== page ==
Libertarian Presidential Candidate Talks Cuba Policy At Versailles

Aug 18, 2016

Libertarian presidential candidate Gary Johnson  continued campaigning in South Florida Thursday. Trying to win over Cuban-American voters, he made the traditional campaign trail stop at Little Havana’s Versailles restaurant.

Standing at the coffee counter, he got very excited over the Cuban coffee he was served. "Oh my goodness, uh, this is great, oh man", he shouted out. Then he talked about his Cuba policy.

Johnson was surrounded by about 20 people, some of them supporters, and a dozen journalists. He said: "I applaud what [President]  Obama has done. I understand the hard feelings inside the Cuban-American community. All that said: Offering free trade that is how Cuba will change for the better."

Manuel Huerta was out to get his morning coffee at Versailles.  He has been living in Miami since 1961 and didn’t agree with all Johnson had to say about Cuba. But he found other aspects of Johnson's remarks  like taxes and foreign policy interesting. "I'm listening in. I'm a registered Republican, but I like what he has to say," Huerta said while smoking a cigar.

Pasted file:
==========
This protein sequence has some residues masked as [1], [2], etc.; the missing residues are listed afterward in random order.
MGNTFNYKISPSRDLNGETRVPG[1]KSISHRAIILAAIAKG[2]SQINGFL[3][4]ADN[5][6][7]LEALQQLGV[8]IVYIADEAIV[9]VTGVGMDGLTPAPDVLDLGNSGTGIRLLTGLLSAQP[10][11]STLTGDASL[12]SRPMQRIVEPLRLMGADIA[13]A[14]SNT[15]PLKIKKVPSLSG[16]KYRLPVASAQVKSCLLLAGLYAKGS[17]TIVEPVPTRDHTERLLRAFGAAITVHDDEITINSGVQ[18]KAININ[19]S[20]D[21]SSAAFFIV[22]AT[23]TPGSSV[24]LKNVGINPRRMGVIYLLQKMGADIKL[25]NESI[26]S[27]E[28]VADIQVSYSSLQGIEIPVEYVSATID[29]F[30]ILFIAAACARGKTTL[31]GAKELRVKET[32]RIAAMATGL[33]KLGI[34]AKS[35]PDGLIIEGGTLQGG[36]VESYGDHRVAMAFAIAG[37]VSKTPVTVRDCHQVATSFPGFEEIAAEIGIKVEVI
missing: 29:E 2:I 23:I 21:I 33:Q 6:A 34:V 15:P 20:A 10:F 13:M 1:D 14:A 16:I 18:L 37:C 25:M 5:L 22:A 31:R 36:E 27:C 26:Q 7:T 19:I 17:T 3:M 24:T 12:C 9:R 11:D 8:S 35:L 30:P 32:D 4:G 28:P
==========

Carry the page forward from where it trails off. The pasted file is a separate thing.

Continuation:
"We have the two most awful candidates in Hillary Clinton and Donald Trump and I am looking for someone I can actually vote for,"   Huerta went on to say. He said for the first time since being allowed to vote in the U.S. he didn't feel like it at all. "That's sad."

Johnson, a former governor of New Mexico,  tried to conduct the interviews and talks with voters inside the Versailles restaurant, but the manager on-site said no permission had been granted to film inside. So Johnson went back outside and continued interviews at the coffee counter.

"This Cuban coffee is so strong. It would really be useful in the presidential debates," Johnson said. "That's all you need to be unstoppable."

However, it is still unclear if Johnson will be allowed to take part in the debates. He would need a 15 percent showing in polls. And  that is a hurdle no third-party candidate has overcome since the commission set the bar in the 2000 campaign. "If I will make it to the debate, everything is possible in this crazy election cycle,''  Johnson said.